Soon and very soon, we’re going to see The King, in all her Texan Negro-Creole glory. By we, I mean the rest of y’all, seeing as how there’s already an indispensable portion of the world that has always been aware of how Southern Beyoncé Giselle Knowles-Carter is. For us, her most recent video, Formation, was just a reminder of what we already knew. Now, I could spend this post talking about how several folks not worth their weight in salt have been quick to jump onto this video without recognizing that it is just as unapologetically Southern as it is unapologetically black, but I feel like we’ve dragged on Northerners enough—at least for this month. So, instead, I think we should take some time to celebrate the first artist since Big K.R.I.T. to put Texas Pete and the region that perfected it back on the map.
Because we’re talking about formation, I think it’s important to start off by looking at who formed this masterpiece—namely, Bey herself, but also Mike WiLL Made-It (production) Swae Lee from Rae Sremmurd (co-writing.) In many ways, this line-up itself is a celebration of the New South’s contributions to 2015 hip-hop culture: you couldn’t go anywhere last summer without hearing SremmLife, a project that is greatly influenced by the brothers’ Tupelo roots and Atlanta upbringings, and Mike Will’s sound has long been recognized as a distinctly ATL creation.
Given all this Georgian influence, people may be a bit confused about why we’re all considering this to be bounce music. I had a friend who tried to classify this as trap, which we will forgive him for—New Yorkers don’t be knowing. While this may be a logical conclusion, it overlooks Formation’s other two contributors: Big Freedia and Messy Mya, Gulf Coast cultural icons who were instrumental in elevating the cultural importance of Formation. Swae and Mike are essentially Latavia and Latoya—the group (or in this case, song) wouldn’t have come off without them, but we all know Kelly and Michelle (i.e. Freedia and Mya) are the ones helping Bey make it do what it do for the 99 and the 2000 (or the 15 and 2016?) What Formation does do is nothing short of magical: by bringing these voices back into the mainstream, Beyoncé pays homage to and raises up the queer black Southern community, for those of y’all who aren’t aware how much our current culture rests on their work.
While we’re on the topic, there’s also the sonic inclusion of drum major riffs, which immediately brought to mind one of the best aspects of collegiate Southern blackness, our HBCU marching bands. Whether your Aggie Pride leads you to believe that A&T has the best band (like me!), or you for some reason side with FAMU like Michaela, it’s undeniable that these musicians—and majorettes! —have been a staple of black Southern culture for decades. Beyoncé was clearly aware of this other “formation” we often reference in the black South, because those bridge notes had homecoming halftime stamped all over them.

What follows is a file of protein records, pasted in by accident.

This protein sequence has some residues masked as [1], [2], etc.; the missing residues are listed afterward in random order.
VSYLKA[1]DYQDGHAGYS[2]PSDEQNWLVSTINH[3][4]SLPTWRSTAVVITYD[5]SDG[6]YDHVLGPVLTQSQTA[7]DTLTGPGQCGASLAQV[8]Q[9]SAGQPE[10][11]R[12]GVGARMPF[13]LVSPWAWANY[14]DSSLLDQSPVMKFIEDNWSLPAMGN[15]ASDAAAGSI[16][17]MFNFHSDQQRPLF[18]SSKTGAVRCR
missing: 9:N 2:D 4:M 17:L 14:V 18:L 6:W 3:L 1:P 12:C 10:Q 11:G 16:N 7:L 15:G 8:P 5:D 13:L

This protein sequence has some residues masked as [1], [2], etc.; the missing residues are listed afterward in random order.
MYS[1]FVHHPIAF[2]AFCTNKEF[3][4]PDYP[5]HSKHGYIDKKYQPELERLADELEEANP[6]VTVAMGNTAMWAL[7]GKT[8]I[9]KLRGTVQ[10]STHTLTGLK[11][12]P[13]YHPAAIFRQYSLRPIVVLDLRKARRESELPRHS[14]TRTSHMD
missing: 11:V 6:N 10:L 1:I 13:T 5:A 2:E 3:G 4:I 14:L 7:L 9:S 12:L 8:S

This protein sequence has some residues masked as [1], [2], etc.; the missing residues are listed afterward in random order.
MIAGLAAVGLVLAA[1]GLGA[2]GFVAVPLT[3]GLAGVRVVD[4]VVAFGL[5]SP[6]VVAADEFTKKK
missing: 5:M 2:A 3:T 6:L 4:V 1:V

Furthermore, I just want to appreciate the depth of Beyoncé’s alignment with her countryness. Finally, someone has showcased the over-coordination we black Southerners seem to particularly love (denim-on-denim, Gucci outfits) outside of Instagram memes. She also makes sure to get the dinnertime references in—someone is literally pulling apart lobsters in this video, and I praise the Good Lord for it. If we’re talking teams, we can’t leave out her inclusion of my favorite swamp town mascots, albino alligators (which are indigenous to the coastal Southeastern U.S., and are focal points in most all of our aquariums.) The succinct recounting of her family history (“My daddy Alabama/mama Louisiana/you mix that Negro with that Creole/make a Texas bama”) is immediately legendary, and gives almost all your coastal cousins a chance to rep their states. It’s also proof of why this woman should be teaching courses (specifically on black Southern genealogy) at Rice along with Bun B.
Y’all know we at 2BG love a GRIT who knows her roots, and thanks to Formation, Beyoncé clearly passes our test. Everyone’s favorite look from this scene comes from her experimentation with Southern Gothic, Antebellum, and voodoo aesthetics, reclaiming them in order to show how the black women deprived of lace and luxury in that time period still ran the show from behind the scenes. Her insistence on anchoring New Orleans scenery and culture in this video (a city-specific focus which, lest y’all forget, she has done for Houston in “No Angel”) adds her to the long list of black artists who continue to make sure we don’t forget the tragedies inflicted upon black people in Katrina. I can only hope this is only the start of her showcasing our not-so-distant past for the whole world to see.
I know there are arguably more important reclamations of Black History Month, and we’ll get to them eventually. But right now, I’m feeling like the black, female, queer South has risen again, and that’s something to be celebrated.
For other great pieces by Southern women on this topic, click one of the links below!